Teaching

Classic Computer Science For Pythonistas - Episode 197

Summary

Software development is a career that attracts people from all backgrounds, and Python in particular helps to make it an approachable occupation. Because of the variety of paths that can be taken it is becoming increasingly common for practitioners to bypass the traditional computer science education. In this episode David Kopec discusses some of the classic problems that he has found most useful to understand in his work as a professor and practitioner of software engineering. He shares his motivation for writing the book "Classic Computer Science Problems In Python", the practical approach that he took, and an overview of how the contents can be used in your day-to-day work.

Announcements

  • Hello and welcome to Podcast.__init__, the podcast about Python and the people who make it great.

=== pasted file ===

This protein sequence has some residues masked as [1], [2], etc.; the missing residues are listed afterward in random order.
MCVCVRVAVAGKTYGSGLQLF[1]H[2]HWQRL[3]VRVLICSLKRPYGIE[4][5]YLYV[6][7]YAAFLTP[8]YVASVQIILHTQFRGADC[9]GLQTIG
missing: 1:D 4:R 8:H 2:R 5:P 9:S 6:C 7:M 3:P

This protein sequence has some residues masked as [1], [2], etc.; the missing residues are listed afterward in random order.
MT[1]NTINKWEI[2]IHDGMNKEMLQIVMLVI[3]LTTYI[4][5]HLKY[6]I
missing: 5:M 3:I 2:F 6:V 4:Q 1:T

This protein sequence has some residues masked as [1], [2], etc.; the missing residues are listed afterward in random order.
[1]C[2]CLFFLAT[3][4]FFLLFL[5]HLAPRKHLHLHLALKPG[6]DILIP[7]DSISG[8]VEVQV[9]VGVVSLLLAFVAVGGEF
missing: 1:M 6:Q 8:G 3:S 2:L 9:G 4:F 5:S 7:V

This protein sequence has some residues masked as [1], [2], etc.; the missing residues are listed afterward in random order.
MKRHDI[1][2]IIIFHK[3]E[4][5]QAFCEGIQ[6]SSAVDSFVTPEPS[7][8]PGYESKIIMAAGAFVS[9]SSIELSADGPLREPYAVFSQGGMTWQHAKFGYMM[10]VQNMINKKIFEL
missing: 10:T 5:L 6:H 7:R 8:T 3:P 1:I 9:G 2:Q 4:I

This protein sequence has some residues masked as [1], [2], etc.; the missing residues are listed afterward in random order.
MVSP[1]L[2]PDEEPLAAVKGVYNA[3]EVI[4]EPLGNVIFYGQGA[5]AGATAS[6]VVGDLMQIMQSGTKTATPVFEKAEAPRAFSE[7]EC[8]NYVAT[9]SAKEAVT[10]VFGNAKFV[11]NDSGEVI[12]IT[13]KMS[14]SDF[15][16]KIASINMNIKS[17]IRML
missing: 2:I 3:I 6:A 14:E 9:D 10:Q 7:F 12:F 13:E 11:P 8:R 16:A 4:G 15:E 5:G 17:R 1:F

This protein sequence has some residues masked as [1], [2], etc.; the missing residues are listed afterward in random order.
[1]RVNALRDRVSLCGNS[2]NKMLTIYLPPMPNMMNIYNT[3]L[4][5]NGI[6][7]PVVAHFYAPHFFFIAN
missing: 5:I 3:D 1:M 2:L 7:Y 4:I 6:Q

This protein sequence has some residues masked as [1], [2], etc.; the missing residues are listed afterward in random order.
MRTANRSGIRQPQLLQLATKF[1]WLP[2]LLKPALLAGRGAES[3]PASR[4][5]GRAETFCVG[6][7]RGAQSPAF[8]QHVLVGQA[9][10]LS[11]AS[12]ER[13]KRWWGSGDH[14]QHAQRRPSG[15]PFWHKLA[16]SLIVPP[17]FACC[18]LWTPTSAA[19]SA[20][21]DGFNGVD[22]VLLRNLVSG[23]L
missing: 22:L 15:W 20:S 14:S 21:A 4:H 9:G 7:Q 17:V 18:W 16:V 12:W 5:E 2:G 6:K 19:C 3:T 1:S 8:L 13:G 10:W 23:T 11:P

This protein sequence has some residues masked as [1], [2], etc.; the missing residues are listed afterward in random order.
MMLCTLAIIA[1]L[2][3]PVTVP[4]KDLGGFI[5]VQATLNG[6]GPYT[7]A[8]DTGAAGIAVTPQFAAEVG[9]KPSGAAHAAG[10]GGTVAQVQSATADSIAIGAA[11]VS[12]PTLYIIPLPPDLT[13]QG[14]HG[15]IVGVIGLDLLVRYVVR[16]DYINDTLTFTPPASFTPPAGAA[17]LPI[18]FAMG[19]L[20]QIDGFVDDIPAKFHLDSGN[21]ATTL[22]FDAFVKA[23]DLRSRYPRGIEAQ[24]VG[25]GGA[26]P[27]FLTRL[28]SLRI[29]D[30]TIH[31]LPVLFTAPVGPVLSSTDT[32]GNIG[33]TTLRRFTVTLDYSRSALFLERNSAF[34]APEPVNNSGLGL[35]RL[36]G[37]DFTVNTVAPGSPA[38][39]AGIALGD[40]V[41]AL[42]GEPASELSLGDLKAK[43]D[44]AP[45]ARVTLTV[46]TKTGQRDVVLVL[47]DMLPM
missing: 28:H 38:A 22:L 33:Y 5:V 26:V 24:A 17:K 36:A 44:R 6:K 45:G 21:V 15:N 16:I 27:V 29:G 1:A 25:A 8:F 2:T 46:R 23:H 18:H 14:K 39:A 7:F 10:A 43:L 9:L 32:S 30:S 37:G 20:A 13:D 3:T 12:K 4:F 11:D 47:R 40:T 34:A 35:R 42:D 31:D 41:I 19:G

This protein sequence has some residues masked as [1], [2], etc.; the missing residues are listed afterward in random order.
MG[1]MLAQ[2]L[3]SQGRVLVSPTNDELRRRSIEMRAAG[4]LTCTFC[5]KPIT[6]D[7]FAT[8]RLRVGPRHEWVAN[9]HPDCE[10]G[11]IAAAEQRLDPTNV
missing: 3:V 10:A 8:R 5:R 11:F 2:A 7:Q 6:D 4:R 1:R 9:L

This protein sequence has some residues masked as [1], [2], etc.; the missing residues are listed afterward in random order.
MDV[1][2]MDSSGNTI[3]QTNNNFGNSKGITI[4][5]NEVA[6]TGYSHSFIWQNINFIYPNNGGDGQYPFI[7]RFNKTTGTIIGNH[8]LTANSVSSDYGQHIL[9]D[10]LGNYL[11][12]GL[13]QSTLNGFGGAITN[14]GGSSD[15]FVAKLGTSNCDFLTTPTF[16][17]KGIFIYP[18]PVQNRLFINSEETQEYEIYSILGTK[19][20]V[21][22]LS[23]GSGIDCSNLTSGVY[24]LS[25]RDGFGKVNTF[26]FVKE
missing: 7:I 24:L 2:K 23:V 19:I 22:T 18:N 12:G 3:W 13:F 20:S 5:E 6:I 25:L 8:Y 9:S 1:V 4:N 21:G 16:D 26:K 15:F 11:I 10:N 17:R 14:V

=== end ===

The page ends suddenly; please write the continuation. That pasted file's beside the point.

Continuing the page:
• When you’re ready to launch your next app or want to try a project you hear about on the show, you’ll need somewhere to deploy it, so take a look at our friends over at Linode. With 200 Gbit/s private networking, scalable shared block storage, node balancers, and a 40 Gbit/s public network, all controlled by a brand new API you’ve got everything you need to scale up. Go to pythonpodcast.com/linode to get a $20 credit and launch a new server in under a minute. And don’t forget to thank them for their continued support of this show!
  • And to keep track of how your team is progressing on building new features and squashing bugs, you need a project management system designed by software engineers, for software engineers. Clubhouse lets you craft a workflow that fits your style, including per-team tasks, cross-project epics, a large suite of pre-built integrations, and a simple API for crafting your own. Podcast.__init__ listeners get 2 months free on any plan by going to pythonpodcast.com/clubhouse today and signing up for a trial.